14 1. Preparatory material
By the Fubini-Tonelli theorem, the same result also applies to infinite sums
ciXi provided that
|ci|E|Xi| is finite.
We will use linearity of expectation so frequently in the sequel that we
will often omit an explicit reference to it when it is being used. It is im-
portant to note that linearity of expectation requires no assumptions of
amongst the individual random variables Xi;
this is what makes this property of expectation so powerful.
In the unsigned (or real absolutely integrable) case, expectation is also
monotone: if X ≤ Y is true for some unsigned or real absolutely integrable
X, Y , then EX ≤ EY . Again, we will usually use this basic property without
explicit mentioning it in the sequel.
For an unsigned random variable, we have the obvious but very useful
(1.13) P(X ≥ λ) ≤
for any λ 0, as can be seen by taking expectations of the inequality
λI(X ≥ λ) ≤ X. For signed random variables, Markov’s inequality becomes
(1.14) P(|X| ≥ λ) ≤
Another fact related to Markov’s inequality is that if X is an unsigned
or real absolutely integrable random variable, then X ≥ EX must hold
with positive probability, and also X ≤ EX must also hold with positive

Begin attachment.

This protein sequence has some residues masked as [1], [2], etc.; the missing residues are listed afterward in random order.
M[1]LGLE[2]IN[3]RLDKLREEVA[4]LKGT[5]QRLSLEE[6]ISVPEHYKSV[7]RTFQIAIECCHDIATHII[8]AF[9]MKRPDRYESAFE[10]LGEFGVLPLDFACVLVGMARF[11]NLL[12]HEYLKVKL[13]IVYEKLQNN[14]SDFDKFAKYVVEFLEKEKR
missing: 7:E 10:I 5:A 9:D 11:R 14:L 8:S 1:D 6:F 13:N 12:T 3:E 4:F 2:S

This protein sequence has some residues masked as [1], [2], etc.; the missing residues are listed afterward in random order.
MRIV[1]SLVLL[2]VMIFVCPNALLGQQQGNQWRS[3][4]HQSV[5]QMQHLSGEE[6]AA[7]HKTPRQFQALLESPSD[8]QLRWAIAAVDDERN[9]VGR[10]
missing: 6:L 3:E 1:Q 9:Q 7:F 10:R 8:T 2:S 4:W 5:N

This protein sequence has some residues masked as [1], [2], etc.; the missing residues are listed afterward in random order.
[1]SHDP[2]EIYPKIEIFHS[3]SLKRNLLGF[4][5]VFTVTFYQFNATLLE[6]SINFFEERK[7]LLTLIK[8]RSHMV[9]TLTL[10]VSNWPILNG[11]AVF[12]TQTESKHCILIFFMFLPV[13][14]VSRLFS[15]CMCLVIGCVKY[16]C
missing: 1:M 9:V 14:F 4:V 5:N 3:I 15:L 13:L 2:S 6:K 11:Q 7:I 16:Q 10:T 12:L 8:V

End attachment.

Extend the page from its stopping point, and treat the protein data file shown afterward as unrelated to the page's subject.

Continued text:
probability. Use of these facts or (1.13), (1.14), combined with monotonicity
and linearity of expectation, is collectively referred to as the first moment
method. This method tends to be particularly easy to use (as one does not
need to understand dependence or independence), but by the same token
often gives sub-optimal results (as one is not exploiting any independence
in the system).
Exercise 1.1.1 (Borel-Cantelli lemma). Let E1,E2,... be a sequence of
events such that
P(Ei) ∞. Show that almost surely, at most finitely
many of the events Ei occur at once. State and prove a result to the effect
that the condition
P(Ei) ∞ cannot be weakened.
If X is an absolutely integrable or unsigned scalar random variable, and
F is a measurable function from the scalars to the unsigned extended reals
[0, +∞], then one has the change of variables formula
(1.15) EF (X) =
F (x) dμX(x)
will define these terms in Section 1.1.3.